Mami Wata & Sonji Mariposa “An eternal balance”

Ancient Africa had many water spirits before colonization; among the beliefs and traditions honoring Mami Wata; the African water spirit also known as the African mermaid she has been depicted in many art forms and this research will focus on paintings. To embrace these old traditions with contemporary art work I will compare Mami Wata’s culture with Sonji a Los Angeles based artist; an amazing individual who as well as Mami Wata’s followers has been inspired by Mami Wata’s beauty and spiritual strength.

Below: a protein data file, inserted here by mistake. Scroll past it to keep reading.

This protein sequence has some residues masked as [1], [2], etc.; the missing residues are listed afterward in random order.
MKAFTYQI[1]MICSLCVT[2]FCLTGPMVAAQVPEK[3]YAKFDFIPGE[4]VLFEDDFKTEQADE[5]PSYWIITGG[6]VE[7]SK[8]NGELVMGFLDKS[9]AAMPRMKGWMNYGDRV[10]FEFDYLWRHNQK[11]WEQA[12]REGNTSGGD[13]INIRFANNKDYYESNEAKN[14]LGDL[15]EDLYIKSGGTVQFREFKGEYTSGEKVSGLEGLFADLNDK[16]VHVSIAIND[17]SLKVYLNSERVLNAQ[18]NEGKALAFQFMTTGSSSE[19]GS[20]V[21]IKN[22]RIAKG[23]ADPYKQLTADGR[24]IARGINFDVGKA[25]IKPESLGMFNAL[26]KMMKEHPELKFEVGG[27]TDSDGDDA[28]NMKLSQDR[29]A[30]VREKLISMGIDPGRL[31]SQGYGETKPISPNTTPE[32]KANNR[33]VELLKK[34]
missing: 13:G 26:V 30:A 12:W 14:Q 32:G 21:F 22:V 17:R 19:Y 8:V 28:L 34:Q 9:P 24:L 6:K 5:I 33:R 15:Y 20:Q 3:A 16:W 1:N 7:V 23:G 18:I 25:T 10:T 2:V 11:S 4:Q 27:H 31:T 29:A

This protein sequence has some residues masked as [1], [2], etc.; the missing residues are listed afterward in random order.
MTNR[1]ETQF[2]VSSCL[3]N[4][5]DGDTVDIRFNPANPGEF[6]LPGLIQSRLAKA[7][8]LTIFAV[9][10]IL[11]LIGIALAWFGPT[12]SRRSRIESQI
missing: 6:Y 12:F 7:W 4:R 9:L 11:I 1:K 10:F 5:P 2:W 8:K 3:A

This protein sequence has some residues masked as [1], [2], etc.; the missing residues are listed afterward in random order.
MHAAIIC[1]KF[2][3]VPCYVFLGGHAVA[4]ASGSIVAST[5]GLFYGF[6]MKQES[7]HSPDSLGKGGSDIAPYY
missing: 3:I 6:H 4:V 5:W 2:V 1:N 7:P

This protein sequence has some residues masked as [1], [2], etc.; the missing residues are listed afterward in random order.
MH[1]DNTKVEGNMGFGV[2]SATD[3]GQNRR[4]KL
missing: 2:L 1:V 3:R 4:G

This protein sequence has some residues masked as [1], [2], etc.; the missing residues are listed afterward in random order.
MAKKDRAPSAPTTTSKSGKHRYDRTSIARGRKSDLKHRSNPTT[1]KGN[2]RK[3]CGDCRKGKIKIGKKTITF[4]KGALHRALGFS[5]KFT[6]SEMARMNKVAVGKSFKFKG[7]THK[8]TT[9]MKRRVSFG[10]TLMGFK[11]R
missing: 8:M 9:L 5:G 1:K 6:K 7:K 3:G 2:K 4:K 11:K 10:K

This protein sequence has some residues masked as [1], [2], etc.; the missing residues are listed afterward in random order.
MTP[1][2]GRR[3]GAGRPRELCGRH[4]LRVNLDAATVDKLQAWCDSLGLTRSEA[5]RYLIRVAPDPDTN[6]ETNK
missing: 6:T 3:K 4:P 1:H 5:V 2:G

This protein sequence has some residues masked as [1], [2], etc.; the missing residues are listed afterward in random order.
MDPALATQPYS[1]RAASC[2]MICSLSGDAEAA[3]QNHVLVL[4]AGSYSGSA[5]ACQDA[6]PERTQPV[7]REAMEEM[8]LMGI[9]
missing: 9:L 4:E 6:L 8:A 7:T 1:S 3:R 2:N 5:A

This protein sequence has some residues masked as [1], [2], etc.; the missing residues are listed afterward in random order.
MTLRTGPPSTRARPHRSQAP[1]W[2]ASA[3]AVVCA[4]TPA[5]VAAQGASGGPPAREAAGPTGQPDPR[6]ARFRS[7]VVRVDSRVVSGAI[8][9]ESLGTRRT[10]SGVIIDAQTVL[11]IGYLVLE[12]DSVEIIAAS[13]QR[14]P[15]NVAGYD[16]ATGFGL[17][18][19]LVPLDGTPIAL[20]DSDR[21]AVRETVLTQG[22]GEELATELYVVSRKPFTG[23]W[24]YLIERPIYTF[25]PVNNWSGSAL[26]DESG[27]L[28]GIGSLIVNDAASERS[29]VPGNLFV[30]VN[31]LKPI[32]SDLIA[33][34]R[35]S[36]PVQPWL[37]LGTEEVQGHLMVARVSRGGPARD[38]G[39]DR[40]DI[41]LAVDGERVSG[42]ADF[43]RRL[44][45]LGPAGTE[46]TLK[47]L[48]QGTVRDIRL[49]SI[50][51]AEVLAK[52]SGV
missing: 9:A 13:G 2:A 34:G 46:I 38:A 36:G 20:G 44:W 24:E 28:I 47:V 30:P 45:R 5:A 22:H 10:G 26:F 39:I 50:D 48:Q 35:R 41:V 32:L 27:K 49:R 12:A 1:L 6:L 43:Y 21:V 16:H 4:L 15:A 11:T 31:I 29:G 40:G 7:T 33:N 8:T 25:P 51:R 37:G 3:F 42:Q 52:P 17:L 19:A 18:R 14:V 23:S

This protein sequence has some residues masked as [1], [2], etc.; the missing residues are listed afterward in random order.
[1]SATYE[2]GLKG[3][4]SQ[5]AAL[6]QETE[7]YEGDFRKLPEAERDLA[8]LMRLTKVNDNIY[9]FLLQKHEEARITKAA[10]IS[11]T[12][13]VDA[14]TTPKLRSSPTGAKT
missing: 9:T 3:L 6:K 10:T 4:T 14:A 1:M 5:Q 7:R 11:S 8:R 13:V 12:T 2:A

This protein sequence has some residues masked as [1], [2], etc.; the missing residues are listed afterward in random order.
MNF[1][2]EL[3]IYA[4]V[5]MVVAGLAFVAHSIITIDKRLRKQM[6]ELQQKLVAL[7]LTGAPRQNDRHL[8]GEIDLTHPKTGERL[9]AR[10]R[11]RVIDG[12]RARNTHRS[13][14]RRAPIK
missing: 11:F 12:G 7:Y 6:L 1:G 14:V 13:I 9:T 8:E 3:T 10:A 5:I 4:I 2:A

To give a brief introduction of Mami Wata one must first understand that this is new contemporary concept of art work as well as religious. Societies have created their own belief system therefore Mami Wata is very well known in the West African region, it has become an icon and it is amazing to know that within the religious followers and devotees of Mami Wata; West Africans have created a material culture based on exotic objects and photographs. But she was not always popular in Africa nor the origins of Mami Wata rise from Africa but there is enough evidence to prove that her origins in the very first encounters of Africans and Europeans in the fifteenth century. Her first representations were supposedly from Europeans sailors that had claimed to have seen a water figure or mermaid. (Drewal, J. Henry) From the 19th century and there after she became a popular icon during the trades between Africa, Europe and the East. Her iconic photograph might have gained popularity due to her beauty and sex appeal. One of the images that I will be presenting are evidence on how influential she was and still is, although not all of her images were depicted by an African artists it depicts the African culture of the West; for instance one of the first images that was depicting her was made by a German artist by the name of Schleisinger, ca. 1926, to the African culture it did not matter where it came from because they would still place them within their shrines and altar they have created to honor and worship Mami Wata. One of the images that I will be presenting for this research is name Mami Wata, circa 1987 Zoumana Sane Pigment on glass 40.6 x 30.5 This beautiful image shows Mami Wata in full bloom of sexual appeal holding a snake with both hands as another snake is reaching towards her chest, black thick hair flowing down her back and the assertiveness in her eyes and facial expression shows her in control of both creatures as well as memorizing the viewer with her beauty. The color and patterns are rich and bold representing Africa’s colorful patterns. When I first seen this image I feel in love with her right away; she is irresistible.